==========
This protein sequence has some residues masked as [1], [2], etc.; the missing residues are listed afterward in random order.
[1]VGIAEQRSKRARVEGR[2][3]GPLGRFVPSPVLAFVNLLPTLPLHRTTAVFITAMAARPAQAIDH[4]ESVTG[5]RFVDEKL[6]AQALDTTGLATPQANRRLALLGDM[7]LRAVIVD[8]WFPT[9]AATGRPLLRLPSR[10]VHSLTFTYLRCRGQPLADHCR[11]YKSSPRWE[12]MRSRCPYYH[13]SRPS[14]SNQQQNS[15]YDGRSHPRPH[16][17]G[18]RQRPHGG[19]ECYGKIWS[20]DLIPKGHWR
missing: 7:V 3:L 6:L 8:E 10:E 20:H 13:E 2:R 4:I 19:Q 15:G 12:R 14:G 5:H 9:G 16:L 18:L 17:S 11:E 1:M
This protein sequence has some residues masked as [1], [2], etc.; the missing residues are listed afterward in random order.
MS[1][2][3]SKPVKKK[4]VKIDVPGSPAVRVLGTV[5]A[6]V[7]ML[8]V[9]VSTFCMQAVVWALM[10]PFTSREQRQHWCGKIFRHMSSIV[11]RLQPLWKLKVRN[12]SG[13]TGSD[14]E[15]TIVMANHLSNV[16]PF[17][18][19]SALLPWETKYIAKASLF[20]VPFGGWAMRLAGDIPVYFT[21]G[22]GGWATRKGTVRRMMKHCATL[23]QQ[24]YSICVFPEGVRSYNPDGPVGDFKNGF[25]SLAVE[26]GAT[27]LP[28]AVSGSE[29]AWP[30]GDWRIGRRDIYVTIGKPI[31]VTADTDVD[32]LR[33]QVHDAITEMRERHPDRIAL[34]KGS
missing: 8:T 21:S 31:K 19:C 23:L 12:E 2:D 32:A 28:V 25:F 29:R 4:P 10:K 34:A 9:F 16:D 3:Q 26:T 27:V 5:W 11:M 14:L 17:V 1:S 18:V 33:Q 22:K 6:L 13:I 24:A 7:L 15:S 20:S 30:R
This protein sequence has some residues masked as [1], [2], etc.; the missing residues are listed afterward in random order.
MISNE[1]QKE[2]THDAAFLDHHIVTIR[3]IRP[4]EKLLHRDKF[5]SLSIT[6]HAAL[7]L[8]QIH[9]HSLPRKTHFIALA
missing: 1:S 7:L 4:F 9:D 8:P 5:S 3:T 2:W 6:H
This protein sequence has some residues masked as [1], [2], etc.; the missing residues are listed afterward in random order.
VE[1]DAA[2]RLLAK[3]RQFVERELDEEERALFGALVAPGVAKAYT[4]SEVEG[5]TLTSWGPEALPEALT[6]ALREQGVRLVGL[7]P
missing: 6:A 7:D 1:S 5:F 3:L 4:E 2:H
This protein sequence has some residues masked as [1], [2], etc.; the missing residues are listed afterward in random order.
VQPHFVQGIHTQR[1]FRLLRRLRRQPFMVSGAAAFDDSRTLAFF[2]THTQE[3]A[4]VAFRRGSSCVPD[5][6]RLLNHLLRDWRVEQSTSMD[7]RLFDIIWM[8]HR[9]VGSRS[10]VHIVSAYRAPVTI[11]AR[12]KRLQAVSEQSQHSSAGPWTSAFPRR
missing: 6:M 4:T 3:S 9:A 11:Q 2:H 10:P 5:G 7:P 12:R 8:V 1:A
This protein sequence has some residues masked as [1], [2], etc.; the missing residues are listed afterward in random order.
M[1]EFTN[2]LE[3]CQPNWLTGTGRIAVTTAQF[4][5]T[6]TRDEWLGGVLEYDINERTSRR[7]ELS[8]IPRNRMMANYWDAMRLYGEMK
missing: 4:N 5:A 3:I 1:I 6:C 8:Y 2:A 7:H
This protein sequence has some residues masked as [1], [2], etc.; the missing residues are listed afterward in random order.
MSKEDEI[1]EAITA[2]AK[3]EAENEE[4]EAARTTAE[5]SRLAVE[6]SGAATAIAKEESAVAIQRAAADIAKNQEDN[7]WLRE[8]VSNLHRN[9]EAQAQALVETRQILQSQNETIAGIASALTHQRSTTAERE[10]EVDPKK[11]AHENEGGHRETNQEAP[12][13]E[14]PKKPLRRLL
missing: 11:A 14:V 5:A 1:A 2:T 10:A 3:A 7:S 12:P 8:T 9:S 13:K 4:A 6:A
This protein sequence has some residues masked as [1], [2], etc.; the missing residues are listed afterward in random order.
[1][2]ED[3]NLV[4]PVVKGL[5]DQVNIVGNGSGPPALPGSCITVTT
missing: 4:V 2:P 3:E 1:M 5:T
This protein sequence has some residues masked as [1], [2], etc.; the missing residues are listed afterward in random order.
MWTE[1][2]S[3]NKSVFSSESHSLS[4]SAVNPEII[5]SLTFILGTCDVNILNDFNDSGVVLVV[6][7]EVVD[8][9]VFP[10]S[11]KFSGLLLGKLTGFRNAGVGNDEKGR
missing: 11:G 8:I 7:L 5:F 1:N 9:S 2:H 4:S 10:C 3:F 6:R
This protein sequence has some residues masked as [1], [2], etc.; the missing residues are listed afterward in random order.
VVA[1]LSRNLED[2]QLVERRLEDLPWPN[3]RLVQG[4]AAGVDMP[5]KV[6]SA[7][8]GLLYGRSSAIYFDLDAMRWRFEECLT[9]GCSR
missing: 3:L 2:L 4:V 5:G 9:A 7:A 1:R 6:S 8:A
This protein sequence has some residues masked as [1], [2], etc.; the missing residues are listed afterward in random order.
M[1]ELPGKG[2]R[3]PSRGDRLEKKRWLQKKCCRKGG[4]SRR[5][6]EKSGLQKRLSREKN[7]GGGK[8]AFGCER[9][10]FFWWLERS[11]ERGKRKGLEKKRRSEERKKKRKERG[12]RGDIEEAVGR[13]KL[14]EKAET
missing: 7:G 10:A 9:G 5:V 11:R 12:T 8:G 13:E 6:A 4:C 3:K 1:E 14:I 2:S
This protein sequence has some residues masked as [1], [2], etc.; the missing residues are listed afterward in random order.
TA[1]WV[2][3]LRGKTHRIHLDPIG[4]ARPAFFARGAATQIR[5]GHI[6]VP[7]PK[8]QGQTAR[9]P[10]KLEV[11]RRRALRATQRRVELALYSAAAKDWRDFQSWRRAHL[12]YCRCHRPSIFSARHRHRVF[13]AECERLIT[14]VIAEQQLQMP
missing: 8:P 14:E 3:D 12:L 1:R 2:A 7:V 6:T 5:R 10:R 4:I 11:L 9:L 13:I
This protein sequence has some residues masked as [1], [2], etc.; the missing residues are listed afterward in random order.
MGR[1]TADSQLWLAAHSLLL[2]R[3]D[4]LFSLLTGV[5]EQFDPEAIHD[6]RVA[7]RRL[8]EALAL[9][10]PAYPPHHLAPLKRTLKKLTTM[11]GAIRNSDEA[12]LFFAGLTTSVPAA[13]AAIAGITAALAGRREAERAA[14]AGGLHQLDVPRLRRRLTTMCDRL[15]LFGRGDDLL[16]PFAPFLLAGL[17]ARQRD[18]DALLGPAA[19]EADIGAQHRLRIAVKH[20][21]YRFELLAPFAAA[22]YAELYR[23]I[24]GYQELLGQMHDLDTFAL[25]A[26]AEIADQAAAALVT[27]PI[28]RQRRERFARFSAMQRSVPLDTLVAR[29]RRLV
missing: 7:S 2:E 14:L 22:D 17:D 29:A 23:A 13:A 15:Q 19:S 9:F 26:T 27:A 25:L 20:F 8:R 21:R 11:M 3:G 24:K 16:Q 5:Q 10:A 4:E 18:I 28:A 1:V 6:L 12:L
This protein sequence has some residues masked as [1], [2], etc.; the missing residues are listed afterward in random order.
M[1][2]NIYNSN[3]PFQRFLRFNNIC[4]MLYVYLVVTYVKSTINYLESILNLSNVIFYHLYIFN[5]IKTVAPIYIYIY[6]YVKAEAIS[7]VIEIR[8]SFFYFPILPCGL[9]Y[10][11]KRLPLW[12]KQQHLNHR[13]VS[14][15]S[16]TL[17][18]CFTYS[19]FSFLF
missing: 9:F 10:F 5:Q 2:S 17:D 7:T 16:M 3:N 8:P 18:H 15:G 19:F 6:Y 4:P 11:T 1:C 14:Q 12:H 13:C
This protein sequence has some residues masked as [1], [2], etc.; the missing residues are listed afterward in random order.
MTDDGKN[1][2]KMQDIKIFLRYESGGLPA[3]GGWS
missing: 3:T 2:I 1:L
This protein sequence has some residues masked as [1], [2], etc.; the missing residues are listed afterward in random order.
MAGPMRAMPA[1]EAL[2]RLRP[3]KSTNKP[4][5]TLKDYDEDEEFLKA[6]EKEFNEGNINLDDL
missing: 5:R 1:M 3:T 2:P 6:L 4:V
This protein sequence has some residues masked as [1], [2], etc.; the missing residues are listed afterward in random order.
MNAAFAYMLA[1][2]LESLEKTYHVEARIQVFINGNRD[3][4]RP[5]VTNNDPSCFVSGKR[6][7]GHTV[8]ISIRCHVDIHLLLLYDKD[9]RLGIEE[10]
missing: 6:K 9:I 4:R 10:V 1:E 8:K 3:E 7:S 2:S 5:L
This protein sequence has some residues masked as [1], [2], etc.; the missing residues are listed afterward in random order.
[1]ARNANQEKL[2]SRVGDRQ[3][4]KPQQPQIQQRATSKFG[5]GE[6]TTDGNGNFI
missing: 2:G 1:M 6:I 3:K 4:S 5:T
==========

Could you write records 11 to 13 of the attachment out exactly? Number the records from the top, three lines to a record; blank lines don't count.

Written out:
This protein sequence has some residues masked as [1], [2], etc.; the missing residues are listed afterward in random order.
M[1]ELPGKG[2]R[3]PSRGDRLEKKRWLQKKCCRKGG[4]SRR[5][6]EKSGLQKRLSREKN[7]GGGK[8]AFGCER[9][10]FFWWLERS[11]ERGKRKGLEKKRRSEERKKKRKERG[12]RGDIEEAVGR[13]KL[14]EKAET
missing: 7:G 10:A 9:G 5:V 11:R 12:T 8:G 13:E 6:A 4:C 3:K 1:E 14:I 2:S
This protein sequence has some residues masked as [1], [2], etc.; the missing residues are listed afterward in random order.
TA[1]WV[2][3]LRGKTHRIHLDPIG[4]ARPAFFARGAATQIR[5]GHI[6]VP[7]PK[8]QGQTAR[9]P[10]KLEV[11]RRRALRATQRRVELALYSAAAKDWRDFQSWRRAHL[12]YCRCHRPSIFSARHRHRVF[13]AECERLIT[14]VIAEQQLQMP
missing: 8:P 14:E 3:D 12:L 1:R 2:A 7:V 6:T 5:R 10:R 4:I 11:L 9:L 13:I
This protein sequence has some residues masked as [1], [2], etc.; the missing residues are listed afterward in random order.
MGR[1]TADSQLWLAAHSLLL[2]R[3]D[4]LFSLLTGV[5]EQFDPEAIHD[6]RVA[7]RRL[8]EALAL[9][10]PAYPPHHLAPLKRTLKKLTTM[11]GAIRNSDEA[12]LFFAGLTTSVPAA[13]AAIAGITAALAGRREAERAA[14]AGGLHQLDVPRLRRRLTTMCDRL[15]LFGRGDDLL[16]PFAPFLLAGL[17]ARQRD[18]DALLGPAA[19]EADIGAQHRLRIAVKH[20][21]YRFELLAPFAAA[22]YAELYR[23]I[24]GYQELLGQMHDLDTFAL[25]A[26]AEIADQAAAALVT[27]PI[28]RQRRERFARFSAMQRSVPLDTLVAR[29]RRLV
missing: 7:S 2:E 14:L 22:D 17:D 29:A 23:A 13:A 15:Q 19:S 9:F 26:T 27:A 25:L 20:F 8:R 21:R 11:M 3:G 24:K 16:Q 5:Q 10:A 4:E 18:I 28:A 1:V 6:L 12:L